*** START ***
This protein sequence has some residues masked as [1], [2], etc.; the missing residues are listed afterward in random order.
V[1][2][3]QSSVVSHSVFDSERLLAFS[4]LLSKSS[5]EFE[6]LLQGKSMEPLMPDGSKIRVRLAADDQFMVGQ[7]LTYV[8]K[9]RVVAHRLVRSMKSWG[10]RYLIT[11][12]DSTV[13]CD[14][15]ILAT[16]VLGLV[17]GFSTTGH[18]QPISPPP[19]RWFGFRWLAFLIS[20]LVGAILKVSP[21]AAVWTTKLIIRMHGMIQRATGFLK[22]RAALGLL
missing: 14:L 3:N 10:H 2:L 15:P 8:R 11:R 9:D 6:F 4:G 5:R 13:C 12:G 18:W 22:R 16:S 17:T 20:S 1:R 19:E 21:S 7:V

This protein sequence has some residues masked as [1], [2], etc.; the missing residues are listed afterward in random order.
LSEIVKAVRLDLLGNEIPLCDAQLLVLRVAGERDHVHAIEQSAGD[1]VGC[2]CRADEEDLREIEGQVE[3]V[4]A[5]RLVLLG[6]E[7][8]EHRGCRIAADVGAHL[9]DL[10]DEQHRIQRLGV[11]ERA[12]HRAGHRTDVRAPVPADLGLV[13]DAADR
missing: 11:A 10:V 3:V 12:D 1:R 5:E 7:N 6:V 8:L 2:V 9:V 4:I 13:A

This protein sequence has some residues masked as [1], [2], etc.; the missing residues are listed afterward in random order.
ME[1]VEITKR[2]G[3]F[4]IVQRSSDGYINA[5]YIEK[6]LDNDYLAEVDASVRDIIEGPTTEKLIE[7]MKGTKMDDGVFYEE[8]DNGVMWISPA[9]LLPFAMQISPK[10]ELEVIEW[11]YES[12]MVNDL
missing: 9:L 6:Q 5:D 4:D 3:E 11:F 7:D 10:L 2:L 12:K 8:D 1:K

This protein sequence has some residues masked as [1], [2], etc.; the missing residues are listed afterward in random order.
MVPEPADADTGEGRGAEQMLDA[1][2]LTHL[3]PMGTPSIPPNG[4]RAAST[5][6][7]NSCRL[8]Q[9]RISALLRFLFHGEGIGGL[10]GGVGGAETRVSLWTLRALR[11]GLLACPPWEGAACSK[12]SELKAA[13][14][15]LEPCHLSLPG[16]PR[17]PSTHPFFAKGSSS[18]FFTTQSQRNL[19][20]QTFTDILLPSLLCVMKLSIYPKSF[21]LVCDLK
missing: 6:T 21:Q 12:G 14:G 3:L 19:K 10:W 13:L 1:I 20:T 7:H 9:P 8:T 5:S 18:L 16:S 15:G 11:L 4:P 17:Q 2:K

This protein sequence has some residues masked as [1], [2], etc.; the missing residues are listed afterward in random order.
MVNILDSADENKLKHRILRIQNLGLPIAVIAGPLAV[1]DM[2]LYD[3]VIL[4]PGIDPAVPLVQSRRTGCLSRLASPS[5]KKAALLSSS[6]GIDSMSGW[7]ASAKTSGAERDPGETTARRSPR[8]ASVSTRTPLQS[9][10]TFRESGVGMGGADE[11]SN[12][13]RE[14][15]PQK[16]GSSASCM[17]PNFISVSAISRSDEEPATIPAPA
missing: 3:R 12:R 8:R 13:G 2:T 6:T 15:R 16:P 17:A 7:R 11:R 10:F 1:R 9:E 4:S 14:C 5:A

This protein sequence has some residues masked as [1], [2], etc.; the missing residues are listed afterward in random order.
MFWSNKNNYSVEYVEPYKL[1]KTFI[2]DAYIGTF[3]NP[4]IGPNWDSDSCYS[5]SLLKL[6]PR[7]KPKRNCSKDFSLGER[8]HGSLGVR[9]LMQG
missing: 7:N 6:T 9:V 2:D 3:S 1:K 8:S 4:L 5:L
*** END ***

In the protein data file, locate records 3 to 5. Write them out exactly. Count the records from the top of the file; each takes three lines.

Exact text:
This protein sequence has some residues masked as [1], [2], etc.; the missing residues are listed afterward in random order.
ME[1]VEITKR[2]G[3]F[4]IVQRSSDGYINA[5]YIEK[6]LDNDYLAEVDASVRDIIEGPTTEKLIE[7]MKGTKMDDGVFYEE[8]DNGVMWISPA[9]LLPFAMQISPK[10]ELEVIEW[11]YES[12]MVNDL
missing: 9:L 6:Q 5:D 4:D 3:E 11:F 7:D 10:L 2:L 12:K 8:D 1:K

This protein sequence has some residues masked as [1], [2], etc.; the missing residues are listed afterward in random order.
MVPEPADADTGEGRGAEQMLDA[1][2]LTHL[3]PMGTPSIPPNG[4]RAAST[5][6][7]NSCRL[8]Q[9]RISALLRFLFHGEGIGGL[10]GGVGGAETRVSLWTLRALR[11]GLLACPPWEGAACSK[12]SELKAA[13][14][15]LEPCHLSLPG[16]PR[17]PSTHPFFAKGSSS[18]FFTTQSQRNL[19][20]QTFTDILLPSLLCVMKLSIYPKSF[21]LVCDLK
missing: 6:T 21:Q 12:G 14:G 3:L 19:K 10:W 13:L 1:I 20:T 7:H 9:P 8:T 5:S 18:L 16:S 15:G 11:L 4:P 17:Q 2:K

This protein sequence has some residues masked as [1], [2], etc.; the missing residues are listed afterward in random order.
MVNILDSADENKLKHRILRIQNLGLPIAVIAGPLAV[1]DM[2]LYD[3]VIL[4]PGIDPAVPLVQSRRTGCLSRLASPS[5]KKAALLSSS[6]GIDSMSGW[7]ASAKTSGAERDPGETTARRSPR[8]ASVSTRTPLQS[9][10]TFRESGVGMGGADE[11]SN[12][13]RE[14][15]PQK[16]GSSASCM[17]PNFISVSAISRSDEEPATIPAPA
missing: 3:R 12:R 8:R 13:G 2:T 6:T 15:R 16:P 17:A 7:R 11:R 10:F 1:R 9:E 4:S 14:C 5:A